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France – Paris

Post humana 

“Make people think,” “make them laugh” and “make them dream”: these are the three aims of Marion Laval-Jeantet and Benoît Mangin, who have been working together since 1991 in the explosive duo Art Orienté Objet. A shock duo willingly provocative, “committed to biodiversity and ecology”, they have made humour and causticity their main weapons. Using hybridisation and discrepancy – a “complex aesthetic” at once “endearing and repulsive, exciting and disturbing” playing “the role of heart-catcher” – they have put their art at the service of the animal and plant cause. After the Domaine de Chamarande, it’s at Les Filles du Calvaire gallery that they invite us to “awaken our consciences” and question “our conditions of existence”.


Art Orienté Objet, Paysage microbiotique, 2016 © Les filles du calvaire

Their Giant Microbiotic Landscapes (2016) are designed to raise our awareness of the dangers of antibiotics, giving us a large-scale view of their innards! At the frontiers of art and science, like much of their research blending fiction and biotechnology, these intestinal landscapes, theatricalised by their enlargement but also by the fluorescence of the rare stones, sponges and algae used to mimic the microscopic forms of the colonising bacteria, plunge us into confusion.

Combining strangeness, beauty and triviality, they provoke both fascination and repulsion. Following in the footsteps of Alexander Fleming, physician and biologist, author of “germ paintings”, and Wassily Kandinsky, who, when ill, was fascinated by the macrophotography of cells and tissues, we find ourselves fascinated by our threatened interiors, a few millimetres of intestine evoking some fabulous seabed…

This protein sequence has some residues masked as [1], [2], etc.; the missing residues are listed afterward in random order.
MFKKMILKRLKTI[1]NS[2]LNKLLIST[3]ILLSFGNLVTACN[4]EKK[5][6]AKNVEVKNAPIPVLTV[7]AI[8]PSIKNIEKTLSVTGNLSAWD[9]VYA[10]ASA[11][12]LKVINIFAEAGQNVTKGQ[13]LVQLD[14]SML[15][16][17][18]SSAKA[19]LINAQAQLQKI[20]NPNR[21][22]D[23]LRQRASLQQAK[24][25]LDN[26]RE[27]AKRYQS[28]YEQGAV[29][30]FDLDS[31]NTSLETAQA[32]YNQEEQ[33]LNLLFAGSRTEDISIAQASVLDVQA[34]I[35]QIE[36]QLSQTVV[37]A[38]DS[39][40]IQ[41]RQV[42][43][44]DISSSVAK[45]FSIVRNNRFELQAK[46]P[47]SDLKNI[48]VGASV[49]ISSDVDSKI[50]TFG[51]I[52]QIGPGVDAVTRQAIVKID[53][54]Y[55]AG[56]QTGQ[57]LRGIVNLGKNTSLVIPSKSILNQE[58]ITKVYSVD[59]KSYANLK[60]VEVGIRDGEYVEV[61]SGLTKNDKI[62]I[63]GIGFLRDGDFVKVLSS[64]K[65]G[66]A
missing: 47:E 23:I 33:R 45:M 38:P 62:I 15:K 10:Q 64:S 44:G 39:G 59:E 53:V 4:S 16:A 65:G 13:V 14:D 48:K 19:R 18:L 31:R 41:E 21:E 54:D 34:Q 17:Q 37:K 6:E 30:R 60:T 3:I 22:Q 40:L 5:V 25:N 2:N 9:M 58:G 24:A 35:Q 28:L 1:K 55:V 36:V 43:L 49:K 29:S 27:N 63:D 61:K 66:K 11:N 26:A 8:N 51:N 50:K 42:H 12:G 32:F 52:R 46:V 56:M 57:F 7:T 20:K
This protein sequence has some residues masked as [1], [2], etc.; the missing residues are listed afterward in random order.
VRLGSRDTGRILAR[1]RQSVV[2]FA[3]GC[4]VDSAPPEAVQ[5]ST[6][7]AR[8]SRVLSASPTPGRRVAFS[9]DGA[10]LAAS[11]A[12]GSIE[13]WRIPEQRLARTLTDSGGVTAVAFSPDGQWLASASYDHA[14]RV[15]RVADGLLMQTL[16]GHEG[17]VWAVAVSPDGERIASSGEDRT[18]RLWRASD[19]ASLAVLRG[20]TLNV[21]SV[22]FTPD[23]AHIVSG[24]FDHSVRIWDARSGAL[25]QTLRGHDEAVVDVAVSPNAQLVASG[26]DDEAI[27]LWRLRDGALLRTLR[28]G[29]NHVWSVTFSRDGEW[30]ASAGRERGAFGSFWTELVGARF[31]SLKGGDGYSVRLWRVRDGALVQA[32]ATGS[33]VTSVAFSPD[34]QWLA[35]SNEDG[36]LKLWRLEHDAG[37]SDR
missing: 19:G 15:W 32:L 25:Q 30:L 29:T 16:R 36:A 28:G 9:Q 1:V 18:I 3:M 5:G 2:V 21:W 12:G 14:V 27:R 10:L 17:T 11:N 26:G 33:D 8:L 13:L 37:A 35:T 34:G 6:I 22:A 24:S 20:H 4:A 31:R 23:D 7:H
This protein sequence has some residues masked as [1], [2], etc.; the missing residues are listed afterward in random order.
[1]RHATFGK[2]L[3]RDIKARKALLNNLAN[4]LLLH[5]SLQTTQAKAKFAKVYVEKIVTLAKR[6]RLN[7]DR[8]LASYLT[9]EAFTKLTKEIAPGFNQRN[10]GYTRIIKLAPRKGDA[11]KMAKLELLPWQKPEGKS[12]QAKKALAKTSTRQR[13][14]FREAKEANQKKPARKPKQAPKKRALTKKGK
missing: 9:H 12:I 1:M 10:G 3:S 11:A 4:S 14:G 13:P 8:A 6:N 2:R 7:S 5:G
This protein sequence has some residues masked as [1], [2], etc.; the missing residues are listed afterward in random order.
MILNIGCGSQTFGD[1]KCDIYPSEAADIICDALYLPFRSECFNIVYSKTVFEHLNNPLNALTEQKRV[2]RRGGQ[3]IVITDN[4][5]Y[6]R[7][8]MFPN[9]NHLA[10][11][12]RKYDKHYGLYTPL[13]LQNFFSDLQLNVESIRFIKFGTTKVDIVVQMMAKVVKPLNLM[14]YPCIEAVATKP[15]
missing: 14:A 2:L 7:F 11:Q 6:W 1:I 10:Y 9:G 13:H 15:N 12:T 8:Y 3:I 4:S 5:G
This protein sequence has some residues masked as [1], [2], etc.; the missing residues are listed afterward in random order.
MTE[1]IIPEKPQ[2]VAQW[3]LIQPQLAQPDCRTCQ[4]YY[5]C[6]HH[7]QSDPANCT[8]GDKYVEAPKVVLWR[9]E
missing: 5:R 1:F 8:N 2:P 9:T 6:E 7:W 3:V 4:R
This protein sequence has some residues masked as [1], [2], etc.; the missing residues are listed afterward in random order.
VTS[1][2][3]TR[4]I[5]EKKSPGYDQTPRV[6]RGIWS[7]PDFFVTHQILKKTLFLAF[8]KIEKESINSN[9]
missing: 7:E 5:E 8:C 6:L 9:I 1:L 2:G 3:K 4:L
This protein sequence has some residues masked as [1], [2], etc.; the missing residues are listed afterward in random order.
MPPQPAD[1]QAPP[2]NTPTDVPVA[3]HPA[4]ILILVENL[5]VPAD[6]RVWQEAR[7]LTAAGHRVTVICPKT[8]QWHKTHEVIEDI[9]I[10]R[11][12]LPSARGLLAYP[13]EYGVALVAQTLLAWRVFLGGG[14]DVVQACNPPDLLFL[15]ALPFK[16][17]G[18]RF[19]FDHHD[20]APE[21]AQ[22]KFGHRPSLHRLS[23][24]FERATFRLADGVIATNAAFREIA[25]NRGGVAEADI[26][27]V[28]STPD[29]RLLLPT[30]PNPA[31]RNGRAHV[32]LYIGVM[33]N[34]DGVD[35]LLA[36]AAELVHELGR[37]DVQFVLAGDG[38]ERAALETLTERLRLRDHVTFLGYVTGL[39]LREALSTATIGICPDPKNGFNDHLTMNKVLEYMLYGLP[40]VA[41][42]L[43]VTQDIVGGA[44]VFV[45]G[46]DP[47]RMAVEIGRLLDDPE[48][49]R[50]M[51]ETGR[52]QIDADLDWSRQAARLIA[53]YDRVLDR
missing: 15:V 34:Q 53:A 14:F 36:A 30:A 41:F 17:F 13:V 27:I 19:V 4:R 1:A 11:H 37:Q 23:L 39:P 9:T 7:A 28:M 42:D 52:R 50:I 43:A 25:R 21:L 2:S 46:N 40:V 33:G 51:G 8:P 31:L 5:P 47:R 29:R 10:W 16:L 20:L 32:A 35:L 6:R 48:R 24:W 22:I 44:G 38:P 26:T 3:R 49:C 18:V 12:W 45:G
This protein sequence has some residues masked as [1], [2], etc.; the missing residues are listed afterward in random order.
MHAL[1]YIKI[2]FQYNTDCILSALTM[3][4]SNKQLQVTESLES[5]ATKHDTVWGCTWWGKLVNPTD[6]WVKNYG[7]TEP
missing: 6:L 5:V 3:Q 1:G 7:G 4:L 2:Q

Art Orienté Objet, Hydra Post-humana, 2021 © Les filles du calvaire

More disruptive is Hydra post-humana (2021), the skeleton of a fantastic three-headed animal from a “post-human future marked by ecological catastrophe”. The duo’s macabre fantasies are on display here, as they regularly invent fabulous creatures from the crossbreeding of different species. A case in point is the centaur skeleton they cobbled together following a shamanic experience among the Babongo pygmies of Gabon, during which each of them saw himself as an animal (je me suis vue, j’étais un centaure; Je me suis vu, j’étais une girafe).

Art Orienté Objet, BAUréalis, 2023 © Les filles du calvaire

Adherents of slow art, whose manifesto they wrote in 1992, the two troublemakers use only “recycled, renewable or sustainable materials that do little harm to the environment” and develop artisanal techniques. Avoiding the use of plastic or 3D printers so commonly used in contemporary art. They collect all manner of animal bones and remains from forests, roadsides and lakes – remains that gave rise in 2000 to a poignant “coat of crushed animals”, the Roadkill Coat. A horrifying tableau echoing their funereal landscape of deforestation (Résilience, 2009).

Stéphanie Dulout

“Object-oriented art – I’m against it!  

Les Filles du calvaire 

21, rue Chapon, Paris 3e 

Until July 29, then from September 1 to 23, 2023